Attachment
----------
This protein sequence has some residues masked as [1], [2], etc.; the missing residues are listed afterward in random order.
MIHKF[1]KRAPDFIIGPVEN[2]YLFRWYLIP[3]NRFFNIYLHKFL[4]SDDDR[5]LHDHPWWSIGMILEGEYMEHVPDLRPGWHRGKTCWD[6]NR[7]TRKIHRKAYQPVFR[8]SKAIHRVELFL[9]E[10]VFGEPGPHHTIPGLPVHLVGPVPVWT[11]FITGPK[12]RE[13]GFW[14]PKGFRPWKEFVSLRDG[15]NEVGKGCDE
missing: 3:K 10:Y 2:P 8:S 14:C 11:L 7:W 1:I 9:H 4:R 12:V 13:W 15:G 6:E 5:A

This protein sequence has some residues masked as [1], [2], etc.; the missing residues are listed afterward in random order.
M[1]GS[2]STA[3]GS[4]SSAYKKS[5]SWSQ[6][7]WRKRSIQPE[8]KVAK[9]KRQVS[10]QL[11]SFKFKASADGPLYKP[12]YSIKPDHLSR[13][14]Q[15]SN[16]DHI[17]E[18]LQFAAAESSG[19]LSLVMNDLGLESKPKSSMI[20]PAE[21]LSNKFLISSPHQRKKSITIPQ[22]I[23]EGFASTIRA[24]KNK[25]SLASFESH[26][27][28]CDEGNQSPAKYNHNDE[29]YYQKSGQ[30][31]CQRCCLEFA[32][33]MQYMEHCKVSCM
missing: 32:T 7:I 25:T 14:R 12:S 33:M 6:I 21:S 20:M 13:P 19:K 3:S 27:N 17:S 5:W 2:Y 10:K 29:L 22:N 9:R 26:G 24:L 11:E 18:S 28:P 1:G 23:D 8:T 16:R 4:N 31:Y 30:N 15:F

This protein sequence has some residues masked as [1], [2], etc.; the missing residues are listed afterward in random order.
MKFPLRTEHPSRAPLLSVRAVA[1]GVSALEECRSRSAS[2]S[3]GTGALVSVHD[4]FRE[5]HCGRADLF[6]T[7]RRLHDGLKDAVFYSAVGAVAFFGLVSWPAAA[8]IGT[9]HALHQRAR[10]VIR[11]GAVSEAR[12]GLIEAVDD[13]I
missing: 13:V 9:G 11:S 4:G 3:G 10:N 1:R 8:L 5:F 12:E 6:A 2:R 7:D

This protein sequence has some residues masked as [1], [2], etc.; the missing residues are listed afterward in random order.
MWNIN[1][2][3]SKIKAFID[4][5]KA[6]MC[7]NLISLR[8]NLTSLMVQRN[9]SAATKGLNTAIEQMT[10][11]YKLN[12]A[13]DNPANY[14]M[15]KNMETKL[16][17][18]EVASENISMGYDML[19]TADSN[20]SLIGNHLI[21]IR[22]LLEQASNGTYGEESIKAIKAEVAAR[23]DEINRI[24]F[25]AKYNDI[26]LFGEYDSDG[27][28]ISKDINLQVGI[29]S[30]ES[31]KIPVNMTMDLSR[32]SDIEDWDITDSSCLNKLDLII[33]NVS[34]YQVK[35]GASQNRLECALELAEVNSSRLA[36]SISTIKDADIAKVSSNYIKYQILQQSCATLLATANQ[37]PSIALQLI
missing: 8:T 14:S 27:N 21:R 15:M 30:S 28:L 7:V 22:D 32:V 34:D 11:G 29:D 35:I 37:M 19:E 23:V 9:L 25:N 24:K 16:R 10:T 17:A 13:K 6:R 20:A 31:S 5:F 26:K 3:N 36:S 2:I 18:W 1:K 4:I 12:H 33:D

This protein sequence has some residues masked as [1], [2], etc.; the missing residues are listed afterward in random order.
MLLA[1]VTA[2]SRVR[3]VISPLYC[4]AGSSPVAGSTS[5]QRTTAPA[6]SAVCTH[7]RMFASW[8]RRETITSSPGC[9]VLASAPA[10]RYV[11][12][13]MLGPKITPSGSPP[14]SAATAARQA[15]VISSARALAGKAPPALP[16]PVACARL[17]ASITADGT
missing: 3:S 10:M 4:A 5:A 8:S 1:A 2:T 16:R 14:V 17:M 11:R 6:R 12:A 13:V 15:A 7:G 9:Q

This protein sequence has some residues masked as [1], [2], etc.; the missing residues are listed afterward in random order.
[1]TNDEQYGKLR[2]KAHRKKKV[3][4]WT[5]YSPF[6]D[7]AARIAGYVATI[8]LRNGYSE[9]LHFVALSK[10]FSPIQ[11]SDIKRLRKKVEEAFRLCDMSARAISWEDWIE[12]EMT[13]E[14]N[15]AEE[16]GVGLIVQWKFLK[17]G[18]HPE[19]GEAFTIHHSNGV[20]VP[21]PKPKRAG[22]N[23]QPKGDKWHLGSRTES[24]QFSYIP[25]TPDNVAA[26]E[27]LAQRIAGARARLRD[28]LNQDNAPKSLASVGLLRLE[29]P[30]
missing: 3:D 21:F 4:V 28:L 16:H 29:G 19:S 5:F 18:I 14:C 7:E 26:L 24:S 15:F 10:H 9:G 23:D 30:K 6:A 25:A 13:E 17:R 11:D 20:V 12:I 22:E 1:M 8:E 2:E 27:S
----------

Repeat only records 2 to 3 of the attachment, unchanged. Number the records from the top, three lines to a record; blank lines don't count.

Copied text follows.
This protein sequence has some residues masked as [1], [2], etc.; the missing residues are listed afterward in random order.
M[1]GS[2]STA[3]GS[4]SSAYKKS[5]SWSQ[6][7]WRKRSIQPE[8]KVAK[9]KRQVS[10]QL[11]SFKFKASADGPLYKP[12]YSIKPDHLSR[13][14]Q[15]SN[16]DHI[17]E[18]LQFAAAESSG[19]LSLVMNDLGLESKPKSSMI[20]PAE[21]LSNKFLISSPHQRKKSITIPQ[22]I[23]EGFASTIRA[24]KNK[25]SLASFESH[26][27][28]CDEGNQSPAKYNHNDE[29]YYQKSGQ[30][31]CQRCCLEFA[32][33]MQYMEHCKVSCM
missing: 32:T 7:I 25:T 14:R 12:S 33:M 6:I 21:S 20:M 13:P 19:K 3:S 27:N 17:S 5:W 2:Y 10:K 29:L 22:N 9:R 26:G 24:L 11:E 18:S 28:P 1:G 23:D 8:T 16:R 4:N 31:Y 30:N 15:F

This protein sequence has some residues masked as [1], [2], etc.; the missing residues are listed afterward in random order.
MKFPLRTEHPSRAPLLSVRAVA[1]GVSALEECRSRSAS[2]S[3]GTGALVSVHD[4]FRE[5]HCGRADLF[6]T[7]RRLHDGLKDAVFYSAVGAVAFFGLVSWPAAA[8]IGT[9]HALHQRAR[10]VIR[11]GAVSEAR[12]GLIEAVDD[13]I
missing: 13:V 9:G 11:S 4:G 3:G 10:N 1:R 8:L 5:F 12:E 6:A 2:R 7:D